Sprinter's Legs Chris Rado...
Chris Rado is no stranger to the Southern California scene. At a recent Battle of the Imports in Palmdale he posted 10s and then drove the Supra back to its west coast lair after the race.
Even with Chris's growing experience, only high 11s were realized. At this point it became clear that the suspension needed attention. Chris contacted Ground Control which built a set of coilovers utilizing Koni shocks. The newfound tuneability of the suspension meant the corner scales could be used and the car could be brought into better balance which would improve the car's behavior down the track. Glen tried numerous spring combinations but the Supra was making too much power and was unloading too much between shifts. Undaunted, Glen custom machined a set of double-adjustable shocks. The shocks were miracle workers and the Supra was breaking off 1.55-second 60-foots enroute to 10-second timeslips on Mickey Thompson cheater slicks. Now that's a practice car.
With the car hooking and the e.t.s falling, a great deal of pressure as put on the clutch combination and it soon felt the effects. Vinny had become the first full-bodied Supra in the nines and was running a standard RPS Turbo Clutch so RPS was the logical choice. RPS manufactures its own pressure plate using its patented seven-step heat treating process. RPS does not use metallic or unsprung discs in its clutches to ensure smooth engagement and drastically reduce driveline shock which helps save engines and axles. Early on Turbo Clutches relied on the RPS pressure plate and the factory disc. The problem was with Vinny's output the stock disc would glaze in 10 or 12 passes compromising its holding power. Rob Smith knew how important a lightweight clutch disc is when it comes to speed shifts. A lighter disc would cause less transmission wear especially when it came to the synchros. With no lightweight clutch material on the market Rob developed his own carbon fiber clutch material, called Carbonite, which is 30-percent lighter than stock material and provides a higher coefficient of friction. Using Chris's Supra as a test bed the formula was tweaked and the 3500-pound Supra has made 20 10-second passes with 7200-rpm launches and has experienced no drop in clutch performance. The clutch spins an ACCPT carbon-fiber driveshaft and stock rear end gear packs.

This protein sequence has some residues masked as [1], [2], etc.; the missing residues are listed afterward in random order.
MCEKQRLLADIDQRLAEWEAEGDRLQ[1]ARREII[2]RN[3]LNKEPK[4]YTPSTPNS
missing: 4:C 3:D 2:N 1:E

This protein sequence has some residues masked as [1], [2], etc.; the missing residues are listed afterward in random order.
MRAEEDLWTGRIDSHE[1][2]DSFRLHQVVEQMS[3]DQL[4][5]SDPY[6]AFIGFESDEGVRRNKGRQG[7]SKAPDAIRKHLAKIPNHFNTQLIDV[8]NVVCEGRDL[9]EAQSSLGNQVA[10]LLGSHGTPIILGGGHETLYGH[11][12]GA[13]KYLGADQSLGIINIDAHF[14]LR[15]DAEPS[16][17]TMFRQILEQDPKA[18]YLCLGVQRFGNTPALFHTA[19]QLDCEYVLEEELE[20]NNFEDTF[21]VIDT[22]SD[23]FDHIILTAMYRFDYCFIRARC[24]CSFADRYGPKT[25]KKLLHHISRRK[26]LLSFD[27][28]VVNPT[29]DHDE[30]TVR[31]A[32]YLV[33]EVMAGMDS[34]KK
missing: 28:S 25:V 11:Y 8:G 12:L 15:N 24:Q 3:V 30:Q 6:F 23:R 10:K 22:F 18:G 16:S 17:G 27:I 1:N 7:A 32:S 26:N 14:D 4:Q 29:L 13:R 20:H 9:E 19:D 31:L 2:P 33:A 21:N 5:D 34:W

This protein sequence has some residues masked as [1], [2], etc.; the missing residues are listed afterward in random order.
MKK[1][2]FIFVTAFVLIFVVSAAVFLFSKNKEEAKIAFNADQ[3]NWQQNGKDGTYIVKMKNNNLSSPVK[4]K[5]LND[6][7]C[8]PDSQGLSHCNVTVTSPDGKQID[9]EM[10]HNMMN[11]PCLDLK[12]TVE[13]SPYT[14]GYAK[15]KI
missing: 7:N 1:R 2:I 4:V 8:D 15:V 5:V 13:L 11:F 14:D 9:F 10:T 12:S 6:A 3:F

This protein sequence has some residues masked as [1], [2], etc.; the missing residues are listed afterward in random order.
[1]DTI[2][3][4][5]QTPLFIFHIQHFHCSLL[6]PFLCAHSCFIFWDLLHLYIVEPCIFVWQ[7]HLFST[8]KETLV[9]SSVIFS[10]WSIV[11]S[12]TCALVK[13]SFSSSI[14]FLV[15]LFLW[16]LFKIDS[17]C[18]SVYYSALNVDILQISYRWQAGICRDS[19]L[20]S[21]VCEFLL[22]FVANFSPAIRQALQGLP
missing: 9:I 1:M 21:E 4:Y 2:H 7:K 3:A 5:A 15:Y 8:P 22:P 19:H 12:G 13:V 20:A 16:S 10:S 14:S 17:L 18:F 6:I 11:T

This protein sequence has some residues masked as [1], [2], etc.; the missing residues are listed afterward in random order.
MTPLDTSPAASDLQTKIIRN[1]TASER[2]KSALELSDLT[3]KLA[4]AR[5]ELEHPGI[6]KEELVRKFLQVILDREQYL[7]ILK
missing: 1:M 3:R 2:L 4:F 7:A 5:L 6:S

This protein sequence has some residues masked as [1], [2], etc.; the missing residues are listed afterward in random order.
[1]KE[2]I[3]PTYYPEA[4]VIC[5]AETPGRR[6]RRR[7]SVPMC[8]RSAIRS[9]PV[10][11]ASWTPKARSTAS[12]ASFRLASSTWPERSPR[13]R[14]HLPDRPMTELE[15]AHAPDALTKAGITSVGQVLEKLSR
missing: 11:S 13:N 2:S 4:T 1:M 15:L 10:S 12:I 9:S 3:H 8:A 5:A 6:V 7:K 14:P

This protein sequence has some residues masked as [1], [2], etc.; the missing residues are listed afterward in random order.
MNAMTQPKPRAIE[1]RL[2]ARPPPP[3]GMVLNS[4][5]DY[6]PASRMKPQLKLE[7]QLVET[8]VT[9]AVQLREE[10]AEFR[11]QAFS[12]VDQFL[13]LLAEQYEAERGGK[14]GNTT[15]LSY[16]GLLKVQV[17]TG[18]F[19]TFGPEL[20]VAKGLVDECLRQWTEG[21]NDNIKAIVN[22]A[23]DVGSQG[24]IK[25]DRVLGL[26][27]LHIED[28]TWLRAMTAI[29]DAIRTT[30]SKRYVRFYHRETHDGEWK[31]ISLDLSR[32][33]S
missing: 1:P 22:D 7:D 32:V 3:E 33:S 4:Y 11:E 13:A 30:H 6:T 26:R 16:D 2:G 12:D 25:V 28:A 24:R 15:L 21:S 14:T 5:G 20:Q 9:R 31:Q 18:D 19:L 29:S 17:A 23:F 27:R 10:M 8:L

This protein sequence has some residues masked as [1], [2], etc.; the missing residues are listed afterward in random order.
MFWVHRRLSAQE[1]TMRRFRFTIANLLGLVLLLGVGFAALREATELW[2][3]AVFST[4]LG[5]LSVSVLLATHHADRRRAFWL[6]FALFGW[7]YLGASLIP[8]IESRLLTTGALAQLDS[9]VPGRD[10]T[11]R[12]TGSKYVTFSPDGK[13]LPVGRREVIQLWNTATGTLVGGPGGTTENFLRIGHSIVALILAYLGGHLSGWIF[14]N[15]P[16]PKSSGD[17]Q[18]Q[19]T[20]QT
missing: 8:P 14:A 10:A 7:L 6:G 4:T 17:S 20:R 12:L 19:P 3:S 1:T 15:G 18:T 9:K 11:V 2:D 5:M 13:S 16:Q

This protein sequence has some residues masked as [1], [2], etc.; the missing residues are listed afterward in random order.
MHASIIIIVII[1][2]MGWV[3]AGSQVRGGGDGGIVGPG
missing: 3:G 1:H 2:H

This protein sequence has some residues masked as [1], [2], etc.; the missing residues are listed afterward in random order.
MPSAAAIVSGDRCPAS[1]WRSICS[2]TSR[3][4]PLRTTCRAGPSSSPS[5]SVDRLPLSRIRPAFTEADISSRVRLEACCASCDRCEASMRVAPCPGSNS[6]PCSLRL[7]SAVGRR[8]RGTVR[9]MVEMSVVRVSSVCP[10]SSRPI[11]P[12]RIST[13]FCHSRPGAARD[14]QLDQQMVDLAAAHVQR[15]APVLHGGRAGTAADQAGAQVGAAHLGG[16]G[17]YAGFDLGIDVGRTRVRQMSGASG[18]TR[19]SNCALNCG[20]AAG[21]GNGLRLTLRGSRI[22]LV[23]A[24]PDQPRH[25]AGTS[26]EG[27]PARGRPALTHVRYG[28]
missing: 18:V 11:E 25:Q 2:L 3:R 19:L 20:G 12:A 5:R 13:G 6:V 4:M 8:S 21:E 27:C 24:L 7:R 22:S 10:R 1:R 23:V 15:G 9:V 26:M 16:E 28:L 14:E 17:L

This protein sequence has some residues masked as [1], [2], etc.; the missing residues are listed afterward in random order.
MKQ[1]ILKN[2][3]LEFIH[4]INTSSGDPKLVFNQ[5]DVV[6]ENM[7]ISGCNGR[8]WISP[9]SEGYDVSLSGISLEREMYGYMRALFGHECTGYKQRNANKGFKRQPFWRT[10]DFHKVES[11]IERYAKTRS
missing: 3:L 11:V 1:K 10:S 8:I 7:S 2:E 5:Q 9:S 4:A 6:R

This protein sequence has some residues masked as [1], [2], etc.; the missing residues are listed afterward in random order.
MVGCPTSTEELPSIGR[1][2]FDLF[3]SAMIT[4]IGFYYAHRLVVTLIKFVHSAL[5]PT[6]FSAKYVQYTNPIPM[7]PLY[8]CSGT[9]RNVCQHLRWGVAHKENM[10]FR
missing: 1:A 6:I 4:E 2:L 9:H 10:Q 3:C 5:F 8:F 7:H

As this article goes to press the Supra is undergoing a big evolutionary step-the transformation from stock-based to stand-alone engine management and TRD is coming on board as a sponsor. Rob Smith is employing a new Haltech E6S to oversee the 2JZ-GTE and hopes to see the Supra on its way into the nines...as long as Chris practices in his Integra that is.
Blow Off The Godzilla blow-off...
The Godzilla blow-off valve is functional component that offers aggressive style with its air exit bell and polished finish.
Command Central The interior...
The interior was brought up to safety specs and is definitely more of race proposition than a street proposition at this point.